Wisconsin residents are likely aware that the German auto maker Volkswagen is facing federal fines that some observers feel could reach nine figures. The manufacturer has admitted to using software designed to help its vehicles cheat federal emissions tests, and a March 7 report suggests that the Wolfsburg-based company have been dealt another legal blow. The reports concern a former Volkswagen worker who claims that he was fired for bringing attention to the illegal deletion of information at a Michigan data center.
At the end of February 2016, a senator from Wisconsin and a congressman from Maryland proposed an act designed to augment legal protections for some whistleblowers. Specifically, the new law, known as the Whistleblower Augmented Reward and Nonretaliation Act, or the WARN Act of 2016, would change other existing laws to provide more rights for people who alert the authorities to misconduct by financial services entities.
Wisconsin residents may know that whistleblower protection laws are in place to encourage individuals to come forward and report malfeasance by their employers by protecting them from retaliation. However, they may not be aware that these protections do not generally apply when the wrongdoing being reported is tax underpayment or tax fraud.
Wisconsin residents who want to stop smoking often rely on nicotine gum or patches to help them cope with intense tobacco cravings. Pharmaceutical companies laud the effectiveness of these products and claim that they have helped millions to overcome nicotine addiction, but a former researcher at a leading drug maker alleges that he was fired from his six-figure job after casting doubt on the veracity of these marketing claims.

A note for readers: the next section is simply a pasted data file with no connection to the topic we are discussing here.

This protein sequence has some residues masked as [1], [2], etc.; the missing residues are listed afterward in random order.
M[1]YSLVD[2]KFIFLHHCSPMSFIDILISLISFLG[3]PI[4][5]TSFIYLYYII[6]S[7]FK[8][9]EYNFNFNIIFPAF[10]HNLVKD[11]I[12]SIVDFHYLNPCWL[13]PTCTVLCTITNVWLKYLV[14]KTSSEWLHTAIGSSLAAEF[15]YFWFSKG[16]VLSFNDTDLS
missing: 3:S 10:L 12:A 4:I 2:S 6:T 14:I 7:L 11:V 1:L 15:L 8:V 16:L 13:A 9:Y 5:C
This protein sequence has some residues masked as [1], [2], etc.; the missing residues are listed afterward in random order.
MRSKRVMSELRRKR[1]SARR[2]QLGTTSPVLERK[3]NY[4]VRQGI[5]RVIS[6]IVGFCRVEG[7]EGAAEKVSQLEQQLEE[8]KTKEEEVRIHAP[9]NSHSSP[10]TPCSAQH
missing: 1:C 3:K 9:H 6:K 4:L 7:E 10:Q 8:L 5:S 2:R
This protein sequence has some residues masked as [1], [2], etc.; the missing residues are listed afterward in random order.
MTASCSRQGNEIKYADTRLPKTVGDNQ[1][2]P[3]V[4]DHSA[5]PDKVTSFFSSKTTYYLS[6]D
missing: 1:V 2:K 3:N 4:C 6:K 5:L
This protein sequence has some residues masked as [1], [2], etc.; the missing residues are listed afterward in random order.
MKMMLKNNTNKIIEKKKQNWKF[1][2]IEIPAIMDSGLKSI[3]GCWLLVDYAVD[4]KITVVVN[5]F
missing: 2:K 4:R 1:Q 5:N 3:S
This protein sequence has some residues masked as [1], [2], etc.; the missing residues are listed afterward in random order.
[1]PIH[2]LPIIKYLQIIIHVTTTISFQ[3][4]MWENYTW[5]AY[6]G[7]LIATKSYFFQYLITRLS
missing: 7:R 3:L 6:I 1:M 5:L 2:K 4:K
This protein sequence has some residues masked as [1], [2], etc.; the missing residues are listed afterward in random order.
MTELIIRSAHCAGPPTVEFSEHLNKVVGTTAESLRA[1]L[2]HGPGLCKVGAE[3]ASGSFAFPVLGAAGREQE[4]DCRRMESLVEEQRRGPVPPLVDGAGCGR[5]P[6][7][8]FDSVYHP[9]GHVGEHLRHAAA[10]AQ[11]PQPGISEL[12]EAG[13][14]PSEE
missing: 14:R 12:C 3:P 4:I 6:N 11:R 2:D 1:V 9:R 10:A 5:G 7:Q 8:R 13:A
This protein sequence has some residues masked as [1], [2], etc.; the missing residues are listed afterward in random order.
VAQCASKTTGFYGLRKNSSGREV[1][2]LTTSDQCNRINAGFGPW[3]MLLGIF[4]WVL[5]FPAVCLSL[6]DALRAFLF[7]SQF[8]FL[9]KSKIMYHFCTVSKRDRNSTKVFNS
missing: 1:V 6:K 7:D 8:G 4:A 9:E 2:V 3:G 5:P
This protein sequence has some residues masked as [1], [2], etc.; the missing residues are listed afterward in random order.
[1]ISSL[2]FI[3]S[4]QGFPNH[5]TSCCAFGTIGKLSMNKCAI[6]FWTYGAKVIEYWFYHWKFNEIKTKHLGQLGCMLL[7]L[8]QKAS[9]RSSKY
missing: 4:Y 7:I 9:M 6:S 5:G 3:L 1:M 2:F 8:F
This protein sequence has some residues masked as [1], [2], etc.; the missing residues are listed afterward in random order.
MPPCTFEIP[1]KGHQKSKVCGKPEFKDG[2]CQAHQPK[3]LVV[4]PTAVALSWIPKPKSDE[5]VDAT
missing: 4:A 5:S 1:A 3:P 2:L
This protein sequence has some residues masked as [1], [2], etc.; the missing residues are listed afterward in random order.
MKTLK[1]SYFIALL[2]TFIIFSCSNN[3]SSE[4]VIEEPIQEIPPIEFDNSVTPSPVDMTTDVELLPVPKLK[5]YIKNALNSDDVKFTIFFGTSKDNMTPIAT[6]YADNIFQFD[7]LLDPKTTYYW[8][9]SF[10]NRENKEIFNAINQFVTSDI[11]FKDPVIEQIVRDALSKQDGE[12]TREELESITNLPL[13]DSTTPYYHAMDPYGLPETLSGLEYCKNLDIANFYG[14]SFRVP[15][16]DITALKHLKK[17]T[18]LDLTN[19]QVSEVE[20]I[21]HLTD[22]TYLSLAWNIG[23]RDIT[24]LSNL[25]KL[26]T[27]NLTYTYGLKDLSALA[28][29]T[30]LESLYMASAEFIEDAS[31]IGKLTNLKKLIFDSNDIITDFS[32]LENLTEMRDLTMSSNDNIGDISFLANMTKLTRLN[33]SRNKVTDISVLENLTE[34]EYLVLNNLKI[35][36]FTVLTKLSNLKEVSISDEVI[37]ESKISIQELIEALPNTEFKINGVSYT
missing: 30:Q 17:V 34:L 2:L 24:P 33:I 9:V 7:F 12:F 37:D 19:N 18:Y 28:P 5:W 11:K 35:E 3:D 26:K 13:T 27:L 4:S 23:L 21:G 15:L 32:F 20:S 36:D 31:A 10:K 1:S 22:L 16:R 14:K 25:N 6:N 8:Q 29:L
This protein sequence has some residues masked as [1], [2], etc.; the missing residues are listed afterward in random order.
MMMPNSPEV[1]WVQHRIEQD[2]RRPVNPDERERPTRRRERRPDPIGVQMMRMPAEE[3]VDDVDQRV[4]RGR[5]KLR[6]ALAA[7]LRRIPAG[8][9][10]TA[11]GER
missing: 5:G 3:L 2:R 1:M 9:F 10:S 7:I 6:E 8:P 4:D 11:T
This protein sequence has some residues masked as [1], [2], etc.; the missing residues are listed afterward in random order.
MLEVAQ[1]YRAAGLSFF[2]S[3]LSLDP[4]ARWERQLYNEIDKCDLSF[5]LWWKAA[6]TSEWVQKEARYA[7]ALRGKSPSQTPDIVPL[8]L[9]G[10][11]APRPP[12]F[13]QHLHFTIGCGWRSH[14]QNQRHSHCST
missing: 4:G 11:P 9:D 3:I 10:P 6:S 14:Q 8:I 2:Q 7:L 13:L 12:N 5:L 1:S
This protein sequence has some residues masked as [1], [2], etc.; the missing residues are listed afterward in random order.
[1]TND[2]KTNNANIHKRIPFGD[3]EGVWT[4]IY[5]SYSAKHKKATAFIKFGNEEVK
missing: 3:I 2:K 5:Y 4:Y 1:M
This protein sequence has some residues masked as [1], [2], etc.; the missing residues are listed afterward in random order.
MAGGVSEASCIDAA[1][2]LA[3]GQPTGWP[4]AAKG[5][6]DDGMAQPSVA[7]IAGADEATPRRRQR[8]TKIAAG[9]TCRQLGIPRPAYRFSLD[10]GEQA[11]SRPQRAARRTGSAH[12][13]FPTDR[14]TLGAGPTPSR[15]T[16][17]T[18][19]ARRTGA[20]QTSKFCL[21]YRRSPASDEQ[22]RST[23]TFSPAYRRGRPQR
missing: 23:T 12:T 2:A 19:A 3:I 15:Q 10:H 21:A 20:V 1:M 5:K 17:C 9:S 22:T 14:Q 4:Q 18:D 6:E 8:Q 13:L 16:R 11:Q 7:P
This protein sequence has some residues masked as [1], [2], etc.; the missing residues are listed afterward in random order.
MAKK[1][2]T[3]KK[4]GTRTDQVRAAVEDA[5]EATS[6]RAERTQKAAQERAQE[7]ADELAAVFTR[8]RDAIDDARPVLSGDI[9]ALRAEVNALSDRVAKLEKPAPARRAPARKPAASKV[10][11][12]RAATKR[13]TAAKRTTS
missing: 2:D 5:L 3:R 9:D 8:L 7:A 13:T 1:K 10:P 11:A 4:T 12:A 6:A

Wisconsin professionals and citizens who are considering taking whistleblower action may be interested to learn of multiple developments in 2015 that marked important milestones in how the practice is becoming more acceptable. In November 2015, the U.S. Securities and Exchange Commission published a report through its Office of the Whistleblower revealing that the agency received almost 4,000 tips during the last fiscal year. This was an increase of 8 percent from the previous fiscal year.
The Wisconsin Supreme Court has ruled on a case that could affect certain allegations of whistle-blower protection laws. The case involved a state Department of Justice employee who was reportedly demoted after informing her bosses that sending bodyguards to protect the state's attorney general at the Republican National Convention in 2008 would be in violation of the law.
People in Wisconsin may want to know about a recent agreement reached by the Federal Aviation Administration and the Occupational Safety and Health Administration. The agreement, outlined in a memorandum of understanding, defines the roles and duties of each agency in enforcing a federal safety law for air carriers.
Wisconsin residents may be pleased to hear that on Nov. 18, an air marshal who was fired after publicly disclosing Transportation Safety Administration plans to cut back on the number of air marshals on planes in 2003 was awarded nine years of back pay. In May, he had been reinstated in his position after a Supreme Court ruling found that he had not illegally provided information.
Wisconsin whistleblowers who called attention to alleged Medicare fraud may be among those in multiple states who may soon be affected by how or whether US Department of Justice prosecutors can come up with additional evidence to comply with a federal district court judge's order. The judge has stated that she may throw out the whistleblower lawsuit unless the Justice Department can come up with more than expert opinion testimony.
Although Wisconsin provides multiple ways for employees to respond if they believe that they are being discriminated against or retaliated against by their employers in connection with whistleblower activity, there is no single overarching whistleblower statute in this state to cover all circumstances. Instead, Wisconsin law with regard to whistleblower protections is more like a patchwork quilt of multiple statutes that cover specific situations, coupled with certain common-law protections as well as protections under federal law.